10 Ways To Get Kids Reading Over The Summer & Prevent Summer Reading Loss
Are you taking steps to help your child avoid the summer slide? If not, don’t worry—according to Scholastic’s reading report, only 1 in 3 parents have heard of, read about, or received advice about the summer slide.
What is the summer slide?
The summer break can lead to children losing or forgetting months worth of the skills they learned during the school year. To avoid the summer slide, it’s important to keep the learning process going throughout the summer so your child doesn’t fall behind.
There’s no overstating the importance of reading over the summer. While all areas of learning can be affected by the summer slide, reading and comprehension skills are the foundation of success in every subject. And for children who don’t put aside time for summer reading, the reading skills learned throughout the school year are quickly lost.
Making sure your child goes back to school at the same reading level he or she ended the school year at requires a bit of extra support from parents over the summer.
Find out more about preventing summer reading loss and activities you can plan to encourage your child to get reading this summer break.
Why Is It So Important For Kids To Read Over The Summer?
Reading is one of the best predictors of a child’s comprehension level, vocabulary range, and reading speed. The more reading a student does (whether it’s over the summer or during the school year), the more opportunity he or she has to build and strengthen these skills.
So, what happens when students don’t put in enough reading time over the summer break? Children without a summer reading routine can lose one to three months of the reading skills they spent the previous school year building. This loss is a long-term, cumulative loss—once students lose reading ability over the summer, they rarely catch back up. By the end of Grade 5, this can add up to over 3 years of lost reading skills, leaving students struggling to perform well in the classroom.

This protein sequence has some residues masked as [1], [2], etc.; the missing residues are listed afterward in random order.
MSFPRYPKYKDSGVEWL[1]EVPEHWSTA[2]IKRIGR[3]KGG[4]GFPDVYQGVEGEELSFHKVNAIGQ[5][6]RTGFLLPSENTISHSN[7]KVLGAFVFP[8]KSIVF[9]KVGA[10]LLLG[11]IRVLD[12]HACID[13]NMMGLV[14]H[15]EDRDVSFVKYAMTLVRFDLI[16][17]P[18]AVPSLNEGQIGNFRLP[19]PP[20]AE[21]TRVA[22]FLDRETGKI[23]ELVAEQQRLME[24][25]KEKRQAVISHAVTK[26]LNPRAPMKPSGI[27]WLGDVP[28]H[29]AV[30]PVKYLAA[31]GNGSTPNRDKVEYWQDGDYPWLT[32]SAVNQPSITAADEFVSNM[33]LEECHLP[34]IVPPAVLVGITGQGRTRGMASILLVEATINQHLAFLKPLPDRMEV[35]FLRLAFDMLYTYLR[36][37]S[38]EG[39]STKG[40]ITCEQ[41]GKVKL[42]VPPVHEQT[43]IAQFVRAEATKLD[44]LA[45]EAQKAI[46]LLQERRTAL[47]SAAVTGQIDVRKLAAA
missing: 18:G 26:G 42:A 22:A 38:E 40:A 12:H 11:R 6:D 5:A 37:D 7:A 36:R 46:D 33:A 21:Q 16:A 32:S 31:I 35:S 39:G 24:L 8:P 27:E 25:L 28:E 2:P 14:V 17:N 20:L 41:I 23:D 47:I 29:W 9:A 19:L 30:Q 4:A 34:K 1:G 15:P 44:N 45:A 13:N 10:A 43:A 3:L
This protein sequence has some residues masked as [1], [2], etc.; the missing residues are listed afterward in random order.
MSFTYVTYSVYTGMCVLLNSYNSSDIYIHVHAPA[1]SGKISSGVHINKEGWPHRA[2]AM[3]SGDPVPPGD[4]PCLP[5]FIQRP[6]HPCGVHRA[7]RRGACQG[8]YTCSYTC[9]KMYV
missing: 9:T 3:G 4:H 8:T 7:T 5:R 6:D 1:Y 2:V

Actively engaging in summer reading reduces the risk of summer learning loss. It also helps kids develop better reading habits. As students develop better habits, they learn to be more excited about reading. They start seeing it as a fun activity rather than just another school assignment. Once reading turns into a fun summer activity, your child will be building reading, comprehension, and vocabulary skills without even knowing it.
The Benefits Of Summer Reading
Continuing to read over the summer months gives students a chance to engage their minds and improve their skills. In fact, children who read more than four books over the summer perform better on comprehension tests than students who read one or no books.
Reading books over the summer also helps prepare students for the upcoming school year. By making sure their minds are engaged even after the school year has ended, students are giving their brain the workout it needs to stay in shape. When it’s time to head back into the classroom in September, avid summer readers will have the skills they need to come prepared to learn.
How To Get Kids To Read Over The Summer
With endless summer activities calling, it can be a challenge for many parents to get their child to pick up a book and practice his or her reading skills. By incorporating reading activities into each day of summer vacation, you can encourage your child to read more—and have fun doing it.